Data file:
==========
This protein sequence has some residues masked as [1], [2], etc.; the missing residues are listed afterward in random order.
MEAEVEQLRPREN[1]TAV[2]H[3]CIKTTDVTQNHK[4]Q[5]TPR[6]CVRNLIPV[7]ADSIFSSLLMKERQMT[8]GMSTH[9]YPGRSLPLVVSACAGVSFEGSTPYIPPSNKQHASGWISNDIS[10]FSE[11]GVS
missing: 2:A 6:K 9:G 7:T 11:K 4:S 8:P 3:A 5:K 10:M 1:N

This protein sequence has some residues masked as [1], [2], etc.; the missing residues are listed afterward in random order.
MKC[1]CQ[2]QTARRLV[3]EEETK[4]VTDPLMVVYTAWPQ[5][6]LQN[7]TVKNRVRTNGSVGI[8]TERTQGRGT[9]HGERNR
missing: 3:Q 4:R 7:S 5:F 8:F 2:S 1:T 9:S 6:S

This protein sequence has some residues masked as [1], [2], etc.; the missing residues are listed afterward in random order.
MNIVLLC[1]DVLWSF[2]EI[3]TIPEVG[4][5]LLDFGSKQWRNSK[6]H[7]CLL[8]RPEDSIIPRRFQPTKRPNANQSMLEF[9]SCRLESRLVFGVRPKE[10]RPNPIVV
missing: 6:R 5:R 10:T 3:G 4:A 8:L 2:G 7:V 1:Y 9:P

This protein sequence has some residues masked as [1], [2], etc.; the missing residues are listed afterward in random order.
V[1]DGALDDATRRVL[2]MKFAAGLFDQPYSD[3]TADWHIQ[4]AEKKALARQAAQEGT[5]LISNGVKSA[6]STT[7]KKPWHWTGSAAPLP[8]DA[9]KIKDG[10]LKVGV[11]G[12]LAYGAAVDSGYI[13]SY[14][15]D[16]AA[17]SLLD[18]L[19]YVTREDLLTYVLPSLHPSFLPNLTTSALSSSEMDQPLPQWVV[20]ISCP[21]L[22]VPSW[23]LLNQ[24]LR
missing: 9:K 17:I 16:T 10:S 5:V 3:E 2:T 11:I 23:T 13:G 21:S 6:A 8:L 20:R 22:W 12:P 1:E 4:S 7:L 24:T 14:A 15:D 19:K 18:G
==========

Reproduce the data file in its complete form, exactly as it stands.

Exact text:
This protein sequence has some residues masked as [1], [2], etc.; the missing residues are listed afterward in random order.
MEAEVEQLRPREN[1]TAV[2]H[3]CIKTTDVTQNHK[4]Q[5]TPR[6]CVRNLIPV[7]ADSIFSSLLMKERQMT[8]GMSTH[9]YPGRSLPLVVSACAGVSFEGSTPYIPPSNKQHASGWISNDIS[10]FSE[11]GVS
missing: 2:A 6:K 9:G 7:T 11:K 4:S 8:P 3:A 5:K 10:M 1:N

This protein sequence has some residues masked as [1], [2], etc.; the missing residues are listed afterward in random order.
MKC[1]CQ[2]QTARRLV[3]EEETK[4]VTDPLMVVYTAWPQ[5][6]LQN[7]TVKNRVRTNGSVGI[8]TERTQGRGT[9]HGERNR
missing: 3:Q 4:R 7:S 5:F 8:F 2:S 1:T 9:S 6:S

This protein sequence has some residues masked as [1], [2], etc.; the missing residues are listed afterward in random order.
MNIVLLC[1]DVLWSF[2]EI[3]TIPEVG[4][5]LLDFGSKQWRNSK[6]H[7]CLL[8]RPEDSIIPRRFQPTKRPNANQSMLEF[9]SCRLESRLVFGVRPKE[10]RPNPIVV
missing: 6:R 5:R 10:T 3:G 4:A 8:L 2:G 7:V 1:Y 9:P

This protein sequence has some residues masked as [1], [2], etc.; the missing residues are listed afterward in random order.
V[1]DGALDDATRRVL[2]MKFAAGLFDQPYSD[3]TADWHIQ[4]AEKKALARQAAQEGT[5]LISNGVKSA[6]STT[7]KKPWHWTGSAAPLP[8]DA[9]KIKDG[10]LKVGV[11]G[12]LAYGAAVDSGYI[13]SY[14][15]D[16]AA[17]SLLD[18]L[19]YVTREDLLTYVLPSLHPSFLPNLTTSALSSSEMDQPLPQWVV[20]ISCP[21]L[22]VPSW[23]LLNQ[24]LR
missing: 9:K 17:I 16:T 10:S 5:V 3:E 2:T 11:I 23:T 13:G 21:S 6:A 8:L 20:R 22:W 12:P 1:E 4:S 7:L 24:T 14:A 15:D 19:K 18:G